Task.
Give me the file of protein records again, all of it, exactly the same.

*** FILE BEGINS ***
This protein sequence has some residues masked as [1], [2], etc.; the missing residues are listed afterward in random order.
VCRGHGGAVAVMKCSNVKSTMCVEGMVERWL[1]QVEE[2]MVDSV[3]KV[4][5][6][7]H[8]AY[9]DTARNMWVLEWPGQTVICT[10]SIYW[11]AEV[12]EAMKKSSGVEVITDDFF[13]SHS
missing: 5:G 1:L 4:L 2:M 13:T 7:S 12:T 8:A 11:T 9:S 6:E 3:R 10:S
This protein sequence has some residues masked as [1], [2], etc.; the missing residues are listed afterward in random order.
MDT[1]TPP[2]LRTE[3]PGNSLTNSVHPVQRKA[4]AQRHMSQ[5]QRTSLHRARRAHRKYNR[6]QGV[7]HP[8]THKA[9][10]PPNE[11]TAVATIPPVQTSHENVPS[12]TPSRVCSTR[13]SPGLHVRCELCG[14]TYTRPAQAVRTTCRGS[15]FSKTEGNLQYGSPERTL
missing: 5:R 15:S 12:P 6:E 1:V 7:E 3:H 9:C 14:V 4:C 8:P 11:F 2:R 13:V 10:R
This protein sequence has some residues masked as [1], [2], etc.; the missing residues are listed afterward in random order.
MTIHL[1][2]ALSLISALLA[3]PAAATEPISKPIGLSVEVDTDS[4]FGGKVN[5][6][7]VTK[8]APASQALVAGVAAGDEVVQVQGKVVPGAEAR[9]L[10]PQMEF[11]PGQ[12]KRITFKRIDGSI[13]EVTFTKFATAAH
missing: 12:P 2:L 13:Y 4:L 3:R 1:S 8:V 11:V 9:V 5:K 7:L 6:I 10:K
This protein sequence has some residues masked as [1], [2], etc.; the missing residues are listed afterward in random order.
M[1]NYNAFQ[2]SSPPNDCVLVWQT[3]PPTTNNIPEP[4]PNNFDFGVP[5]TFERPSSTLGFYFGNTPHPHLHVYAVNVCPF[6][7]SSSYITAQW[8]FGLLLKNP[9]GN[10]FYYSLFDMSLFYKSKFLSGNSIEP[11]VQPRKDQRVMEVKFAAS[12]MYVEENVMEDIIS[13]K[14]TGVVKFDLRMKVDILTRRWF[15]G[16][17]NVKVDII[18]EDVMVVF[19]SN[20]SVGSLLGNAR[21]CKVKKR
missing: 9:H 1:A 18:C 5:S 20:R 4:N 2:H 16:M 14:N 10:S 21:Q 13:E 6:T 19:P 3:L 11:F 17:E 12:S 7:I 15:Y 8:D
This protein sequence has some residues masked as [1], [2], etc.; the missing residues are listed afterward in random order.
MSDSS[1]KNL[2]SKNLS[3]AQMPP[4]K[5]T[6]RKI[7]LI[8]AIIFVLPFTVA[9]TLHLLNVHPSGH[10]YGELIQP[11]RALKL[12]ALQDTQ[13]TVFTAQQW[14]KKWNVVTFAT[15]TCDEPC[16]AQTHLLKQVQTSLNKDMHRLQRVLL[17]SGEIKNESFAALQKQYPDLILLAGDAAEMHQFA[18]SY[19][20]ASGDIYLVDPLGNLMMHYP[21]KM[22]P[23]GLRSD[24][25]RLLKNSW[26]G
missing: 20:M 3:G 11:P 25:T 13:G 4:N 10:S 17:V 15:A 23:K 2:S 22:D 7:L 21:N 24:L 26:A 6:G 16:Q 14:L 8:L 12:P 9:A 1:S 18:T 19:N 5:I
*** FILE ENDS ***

This protein sequence has some residues masked as [1], [2], etc.; the missing residues are listed afterward in random order.
VCRGHGGAVAVMKCSNVKSTMCVEGMVERWL[1]QVEE[2]MVDSV[3]KV[4][5][6][7]H[8]AY[9]DTARNMWVLEWPGQTVICT[10]SIYW[11]AEV[12]EAMKKSSGVEVITDDFF[13]SHS
missing: 5:G 1:L 4:L 2:M 13:T 7:S 12:T 8:A 11:T 9:S 6:E 3:R 10:S
This protein sequence has some residues masked as [1], [2], etc.; the missing residues are listed afterward in random order.
MDT[1]TPP[2]LRTE[3]PGNSLTNSVHPVQRKA[4]AQRHMSQ[5]QRTSLHRARRAHRKYNR[6]QGV[7]HP[8]THKA[9][10]PPNE[11]TAVATIPPVQTSHENVPS[12]TPSRVCSTR[13]SPGLHVRCELCG[14]TYTRPAQAVRTTCRGS[15]FSKTEGNLQYGSPERTL
missing: 5:R 15:S 12:P 6:E 1:V 7:E 3:H 9:C 14:V 4:C 8:P 11:F 2:R 13:V 10:R
This protein sequence has some residues masked as [1], [2], etc.; the missing residues are listed afterward in random order.
MTIHL[1][2]ALSLISALLA[3]PAAATEPISKPIGLSVEVDTDS[4]FGGKVN[5][6][7]VTK[8]APASQALVAGVAAGDEVVQVQGKVVPGAEAR[9]L[10]PQMEF[11]PGQ[12]KRITFKRIDGSI[13]EVTFTKFATAAH
missing: 12:P 2:L 13:Y 4:L 3:R 1:S 8:V 11:V 9:V 5:K 7:L 6:I 10:K
This protein sequence has some residues masked as [1], [2], etc.; the missing residues are listed afterward in random order.
M[1]NYNAFQ[2]SSPPNDCVLVWQT[3]PPTTNNIPEP[4]PNNFDFGVP[5]TFERPSSTLGFYFGNTPHPHLHVYAVNVCPF[6][7]SSSYITAQW[8]FGLLLKNP[9]GN[10]FYYSLFDMSLFYKSKFLSGNSIEP[11]VQPRKDQRVMEVKFAAS[12]MYVEENVMEDIIS[13]K[14]TGVVKFDLRMKVDILTRRWF[15]G[16][17]NVKVDII[18]EDVMVVF[19]SN[20]SVGSLLGNAR[21]CKVKKR
missing: 9:H 1:A 18:C 5:S 20:R 4:N 2:H 16:M 14:N 10:S 21:Q 13:E 6:T 19:P 3:L 11:F 17:E 12:S 7:I 15:Y 8:D
This protein sequence has some residues masked as [1], [2], etc.; the missing residues are listed afterward in random order.
MSDSS[1]KNL[2]SKNLS[3]AQMPP[4]K[5]T[6]RKI[7]LI[8]AIIFVLPFTVA[9]TLHLLNVHPSGH[10]YGELIQP[11]RALKL[12]ALQDTQ[13]TVFTAQQW[14]KKWNVVTFAT[15]TCDEPC[16]AQTHLLKQVQTSLNKDMHRLQRVLL[17]SGEIKNESFAALQKQYPDLILLAGDAAEMHQFA[18]SY[19][20]ASGDIYLVDPLGNLMMHYP[21]KM[22]P[23]GLRSD[24][25]RLLKNSW[26]G
missing: 20:M 3:G 11:P 25:T 13:G 4:N 10:S 17:V 15:A 23:K 2:S 22:D 7:L 21:N 24:L 26:A 6:G 16:Q 14:L 8:L 12:P 9:A 1:S 18:T 19:N 5:I